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TAG Cyber Law Journal

December 2019
Schoolchildren learn the 3 Rs. Credit officers learn the 5 Cs. Now there’s a new risk to worry about.
By Kurtis Suhs
MANY OF YOU HAVE HEARD STORIES about fraudsters stealing millions of dollars from businesses by compromising their email accounts and using those accounts to initiate fraudulent wire transfers. This story has two sides, though, and today we will discuss how a cyber incident at your customer’s business may impact your own organization’s cash intake.
     I started my career in commercial banking, where I worked as a field examiner in the Asset- Based Lending Group for a major regional bank. One of the primary principles that bankers are taught at the outset of their careers is the 5 Cs of credit. They are cash flow, collateral, capital, character and conditions. These five factors are fairly and evenly balanced by commercial lenders as they assess the risk of lending opportunities.
     The banker wants assurance that the corporate borrower (1) will generate enough cash flow to service the debt; (2) has sufficient collateral to cover the loan as a secondary source of repayment; (3) has adequate capital, as banks are more willing to lend to a business whose borrower has an investment in the business; (4) operates in favorable conditions that may impact repayment, including the general state of the economy, industry trends and the use of the loan; and (5) has owners and management of the business who are of sound character—that is, people trusted to honor their commitments. The 5 Cs not only apply in commercial banking, but also to most businesses when they evaluate a credit relationship with a prospective client.
     Today, I’m adding a sixth item to the list. Cybersecurity threats have risen to a top concern for many organizations. Ever more sophisticated cyberattacks involving malware, phishing, machine learning and artificial intelligence have placed the data and assets of corporations, governments and individuals at constant risk. Unfortunately, cyber risk today is mostly treated as an operational risk, which an organization can remediate by purchasing a cyber insurance policy to transfer that risk. However, cyber is much more than an organizational risk. It’s also a credit risk, and that’s why I label it as the sixth C of credit.
Why Cyber Belongs on the List
Let’s examine three examples that help explain why cyber belongs with the other five. A credit rating is a useful tool, not only for the investor but also for entities looking for investors. An investment-grade rating can help a company or a security attract both domestic and foreign investments. Or not.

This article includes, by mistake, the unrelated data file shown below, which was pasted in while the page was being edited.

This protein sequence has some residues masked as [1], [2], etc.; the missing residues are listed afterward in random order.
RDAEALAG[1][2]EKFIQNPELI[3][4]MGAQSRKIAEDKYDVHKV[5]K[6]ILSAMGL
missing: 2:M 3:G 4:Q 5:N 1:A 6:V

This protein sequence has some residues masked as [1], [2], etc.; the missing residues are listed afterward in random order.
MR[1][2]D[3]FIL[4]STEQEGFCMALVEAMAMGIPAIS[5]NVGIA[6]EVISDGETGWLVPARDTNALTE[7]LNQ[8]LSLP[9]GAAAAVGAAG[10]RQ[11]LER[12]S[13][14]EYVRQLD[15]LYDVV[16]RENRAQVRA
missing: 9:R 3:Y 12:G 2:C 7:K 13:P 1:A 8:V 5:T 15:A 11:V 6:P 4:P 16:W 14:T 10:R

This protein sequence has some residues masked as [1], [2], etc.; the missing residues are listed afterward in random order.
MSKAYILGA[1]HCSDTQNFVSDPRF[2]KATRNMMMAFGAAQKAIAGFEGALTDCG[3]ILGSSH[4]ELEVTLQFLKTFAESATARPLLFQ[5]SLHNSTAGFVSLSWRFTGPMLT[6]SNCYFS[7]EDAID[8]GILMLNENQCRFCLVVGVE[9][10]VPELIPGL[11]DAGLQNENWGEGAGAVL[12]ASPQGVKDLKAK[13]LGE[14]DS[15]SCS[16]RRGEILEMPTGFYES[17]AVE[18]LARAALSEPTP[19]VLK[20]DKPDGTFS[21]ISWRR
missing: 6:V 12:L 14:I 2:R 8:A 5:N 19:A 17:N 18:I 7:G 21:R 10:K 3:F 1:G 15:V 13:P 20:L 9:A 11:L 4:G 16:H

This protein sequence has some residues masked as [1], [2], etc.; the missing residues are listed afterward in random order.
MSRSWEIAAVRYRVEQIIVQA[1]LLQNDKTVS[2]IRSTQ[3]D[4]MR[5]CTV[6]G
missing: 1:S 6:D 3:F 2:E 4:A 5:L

In May 2019, Moody’s lowered Equifax’s outlook from stable to negative—the first time that cybersecurity issues had been cited as the reason for a downgrade. Moody’s pointed to Equifax’s $690 million first-quarter charge for its massive 2017 breach as contributing to the downgrade. The expense represents the company’s estimate for settling ongoing class action lawsuits, as well as potential federal and state regulatory fines.
     Legal counsel can play an important role in helping senior management evaluate how a data breach may impact the credit quality of the organization. They can start by identifying the type of personally identifiable information (PII) the company has, the quantity of PII, and its location both inside and outside the organization. The greater the amount of PII, the greater the potential credit impact on the organization. For PII held with third parties, legal counsel should examine the contractual provisions for data protection to ensure that the organization is indemnified and held harmless as a result of a data breach.
     For our second example, let’s look at a hypothetical. ABC Bank extends an equipment loan to XYZ Company for the cost of computer equipment. But shortly after the purchase, XYZ is hit with a ransomware attack and is left with no means to restore function to the computers. The business files a claim with its insurer for the equipment damage.